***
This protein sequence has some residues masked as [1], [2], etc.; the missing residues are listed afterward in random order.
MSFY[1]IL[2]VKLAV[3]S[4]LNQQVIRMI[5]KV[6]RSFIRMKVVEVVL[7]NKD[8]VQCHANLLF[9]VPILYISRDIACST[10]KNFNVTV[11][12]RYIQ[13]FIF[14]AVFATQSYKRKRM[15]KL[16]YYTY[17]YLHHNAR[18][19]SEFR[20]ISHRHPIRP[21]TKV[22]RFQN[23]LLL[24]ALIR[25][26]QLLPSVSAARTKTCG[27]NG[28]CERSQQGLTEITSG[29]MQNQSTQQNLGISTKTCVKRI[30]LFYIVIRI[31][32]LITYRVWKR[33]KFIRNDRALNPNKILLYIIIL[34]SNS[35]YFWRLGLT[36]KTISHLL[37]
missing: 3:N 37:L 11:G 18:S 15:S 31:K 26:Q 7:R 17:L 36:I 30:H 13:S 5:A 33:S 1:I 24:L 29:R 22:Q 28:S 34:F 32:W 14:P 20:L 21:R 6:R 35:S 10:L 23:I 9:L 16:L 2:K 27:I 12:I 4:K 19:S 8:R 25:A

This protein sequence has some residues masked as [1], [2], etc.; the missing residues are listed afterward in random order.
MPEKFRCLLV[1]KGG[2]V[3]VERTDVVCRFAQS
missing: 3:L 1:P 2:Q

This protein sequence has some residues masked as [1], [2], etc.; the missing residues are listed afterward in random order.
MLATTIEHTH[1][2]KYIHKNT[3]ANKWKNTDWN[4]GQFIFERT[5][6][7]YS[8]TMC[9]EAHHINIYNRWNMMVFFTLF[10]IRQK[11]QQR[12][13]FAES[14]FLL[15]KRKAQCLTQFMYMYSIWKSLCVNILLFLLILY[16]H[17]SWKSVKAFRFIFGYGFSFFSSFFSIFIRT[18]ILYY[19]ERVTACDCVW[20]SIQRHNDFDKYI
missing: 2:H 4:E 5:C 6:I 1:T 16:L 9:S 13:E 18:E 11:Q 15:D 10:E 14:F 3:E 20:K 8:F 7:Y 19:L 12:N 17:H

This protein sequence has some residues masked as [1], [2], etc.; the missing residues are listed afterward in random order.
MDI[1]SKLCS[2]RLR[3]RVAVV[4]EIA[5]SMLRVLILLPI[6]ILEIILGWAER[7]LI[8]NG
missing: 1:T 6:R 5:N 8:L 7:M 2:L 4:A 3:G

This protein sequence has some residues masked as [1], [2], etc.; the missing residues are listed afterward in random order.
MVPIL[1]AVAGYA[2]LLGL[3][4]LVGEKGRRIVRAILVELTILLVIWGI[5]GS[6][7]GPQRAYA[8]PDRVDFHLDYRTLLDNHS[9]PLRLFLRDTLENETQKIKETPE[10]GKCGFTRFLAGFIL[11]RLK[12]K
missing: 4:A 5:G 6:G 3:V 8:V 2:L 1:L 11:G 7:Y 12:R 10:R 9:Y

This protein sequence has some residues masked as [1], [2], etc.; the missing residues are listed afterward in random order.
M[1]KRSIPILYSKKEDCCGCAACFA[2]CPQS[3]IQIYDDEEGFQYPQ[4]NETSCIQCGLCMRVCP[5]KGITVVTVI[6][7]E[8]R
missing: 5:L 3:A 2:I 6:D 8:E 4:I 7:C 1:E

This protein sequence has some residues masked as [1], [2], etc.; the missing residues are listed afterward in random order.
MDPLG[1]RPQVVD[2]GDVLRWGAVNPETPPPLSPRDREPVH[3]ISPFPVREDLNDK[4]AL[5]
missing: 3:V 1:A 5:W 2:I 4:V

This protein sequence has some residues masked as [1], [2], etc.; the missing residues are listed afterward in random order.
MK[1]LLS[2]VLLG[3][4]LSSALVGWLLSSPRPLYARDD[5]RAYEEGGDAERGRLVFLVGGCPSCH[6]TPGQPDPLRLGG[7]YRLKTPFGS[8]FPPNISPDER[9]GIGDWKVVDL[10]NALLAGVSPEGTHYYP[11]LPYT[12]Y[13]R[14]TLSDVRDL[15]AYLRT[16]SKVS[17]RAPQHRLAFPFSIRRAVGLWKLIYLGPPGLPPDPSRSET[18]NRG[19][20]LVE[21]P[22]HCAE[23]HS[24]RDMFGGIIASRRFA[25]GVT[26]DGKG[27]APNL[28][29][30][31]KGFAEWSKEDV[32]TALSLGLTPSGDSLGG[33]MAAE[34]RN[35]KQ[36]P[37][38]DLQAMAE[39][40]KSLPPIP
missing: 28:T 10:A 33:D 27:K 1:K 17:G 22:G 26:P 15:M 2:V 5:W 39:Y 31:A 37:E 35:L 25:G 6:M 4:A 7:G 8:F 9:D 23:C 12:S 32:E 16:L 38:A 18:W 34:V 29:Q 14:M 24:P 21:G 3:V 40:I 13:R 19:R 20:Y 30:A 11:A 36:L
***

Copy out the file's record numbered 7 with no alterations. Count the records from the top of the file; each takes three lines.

This protein sequence has some residues masked as [1], [2], etc.; the missing residues are listed afterward in random order.
MDPLG[1]RPQVVD[2]GDVLRWGAVNPETPPPLSPRDREPVH[3]ISPFPVREDLNDK[4]AL[5]
missing: 3:V 1:A 5:W 2:I 4:V